click to enlarge This is not about trigger discipline. - TWITTER
This is not about trigger discipline.
Stop Making Excuses for Shitty Behavior
The supporters of the current GOP — all those Trump folks who still defend his presidency as though there’s anything positive to defend about it — make it impossible to have a rational conversation about the issues. Too many of them indulge in a fanatical “what-about-ism” that they apparently believe is impenetrable armor but most people recognize as Emperor Trump’s new clothes. If someone mentions that Trump committed fraud, they’ll bring up Hunter Biden. If someone criticizes Mark Meadows for the use of personal email accounts when discussing insurrection, they’ll write it off by conflating that with Hillary Clinton talking about appetizers. And it’s not just Trump and his cabinet — it’s everyone within the GOP bubble of non-reality. When Boebert responds poorly to being portrayed as a dimwit gun nut on an SNL skit, the majority of comments from her supporters are about how terrible SNL has been for decades and blah blah blah trigger discipline. And when all that purposeless misdirection misfires, too many in the GOP just resort to name-calling and misplaced condescension. The only way to recapture Middle America is to admit when the worst among you make their mistakes, and hold them to account.

Celebrate Intelligence Again
This isn’t to say that supporters of the GOP aren’t smart — on the contrary, they’re often smart people purposefully choosing to embrace some not-so-smart behaviors, which is arguably worse. It was Trump who called out the lack of schooling within his base: “I love the poorly educated,” he said during his 2016 campaign, and he wasn’t kidding. Much of his appeal remains predicated on not really understanding the issues he’s yelling about, from empty promises to lies presented as facts that “people are saying.” As a result, the intelligentsia of his own party fled in droves. The ones who stuck around — at least for a while —did so out of a sense of duty to the country in trying to make sure that Trump didn’t destroy it. Trump was instead surrounded by lackeys and yes men, many of them with vile agendas of their own: Steve Bannon, Stephen Miller, Mike Pompeo, William Barr and a rogues' gallery too depressing to keep enumerating. But that anti-intellectual stance has sadly survived the Trump presidency. Supporters have been told and trained to believe that their opinions hold as much weight in the world as do certified facts and actual science. That’s a real problem — not only because it’s just so very wrong, but also because it does nothing to encourage what’s right.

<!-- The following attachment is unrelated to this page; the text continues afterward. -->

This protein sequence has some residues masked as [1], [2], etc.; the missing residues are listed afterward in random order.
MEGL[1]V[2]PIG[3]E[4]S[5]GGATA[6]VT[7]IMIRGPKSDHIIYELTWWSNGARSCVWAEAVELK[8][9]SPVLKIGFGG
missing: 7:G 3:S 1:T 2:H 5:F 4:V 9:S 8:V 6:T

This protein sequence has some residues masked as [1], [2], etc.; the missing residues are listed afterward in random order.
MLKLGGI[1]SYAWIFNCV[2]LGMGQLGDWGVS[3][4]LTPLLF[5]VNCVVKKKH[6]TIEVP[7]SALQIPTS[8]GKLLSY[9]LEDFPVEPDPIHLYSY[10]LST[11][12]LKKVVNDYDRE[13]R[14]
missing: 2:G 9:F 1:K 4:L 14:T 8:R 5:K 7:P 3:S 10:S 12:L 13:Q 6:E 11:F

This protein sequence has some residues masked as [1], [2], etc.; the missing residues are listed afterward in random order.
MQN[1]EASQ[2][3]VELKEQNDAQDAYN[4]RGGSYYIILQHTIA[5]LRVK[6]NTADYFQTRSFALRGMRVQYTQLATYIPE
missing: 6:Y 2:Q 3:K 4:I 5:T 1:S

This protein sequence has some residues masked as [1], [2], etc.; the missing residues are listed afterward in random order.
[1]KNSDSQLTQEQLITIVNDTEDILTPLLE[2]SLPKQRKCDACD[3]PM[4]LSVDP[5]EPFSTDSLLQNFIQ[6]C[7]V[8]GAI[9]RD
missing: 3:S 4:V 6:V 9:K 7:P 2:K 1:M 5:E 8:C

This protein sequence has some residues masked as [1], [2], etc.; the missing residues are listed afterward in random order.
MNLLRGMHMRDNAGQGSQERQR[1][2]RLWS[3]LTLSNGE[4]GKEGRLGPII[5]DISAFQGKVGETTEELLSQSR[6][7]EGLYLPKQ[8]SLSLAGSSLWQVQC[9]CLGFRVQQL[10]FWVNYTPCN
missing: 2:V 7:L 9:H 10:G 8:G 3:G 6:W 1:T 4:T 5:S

click to enlarge Yes, the flag is pressing charges. - YOUTUBE
Yes, the flag is pressing charges.
Accept Reality
Speaking of which, Republicans have to give up the myths that are currently buoying their base: Vaccines are safe and vital; Dr. Fauci has no secret agenda, and continues to work to keep your families alive. And the biggest myth of all: Donald Trump is pro-America. He is not. Donald Trump is pro-Trump, and sees you as a revenue source. No one is threatening to take your guns, or your Christmas, or your rights. No election was stolen. All the corruption-calling is coming from inside the house. American democracy is vital to the life and nation you purport to love so much, and it’s at risk. Serious risk. But that risk is coming from Mitch McConnell and Tucker Carlson and Laura Ingraham, and anyone else who might suggest that success is measured by “owning the libs.”

Change your Victory Conditions
Any movement whose members purport to put “America First” doesn’t mean it. They’re just insisting that they get their own way, and draping the demand in the Stars and Stripes. GOP: You want to embrace the flag in 2022? You want to be patriots? Represent all of America again, and not just the shrinking group that already buys what you’re selling. Especially here in Colorado, no one's jumping on the Trump train — but there sure are a considerable number of people jumping off. The GOP is going to have to switch tracks both locally and nationally if it wants to survive the Trump era and still exist a generation from now.
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Teague Bohlen is a writer, novelist and professor at the University of Colorado Denver. His first novel, The Pull of the Earth, won the Colorado Book Award for Literary Fiction in 2007; his textbook The Snarktastic Guide to College Success came out in 2014. His new collection of flash fiction, Flatland, is available now.
Contact: Teague Bohlen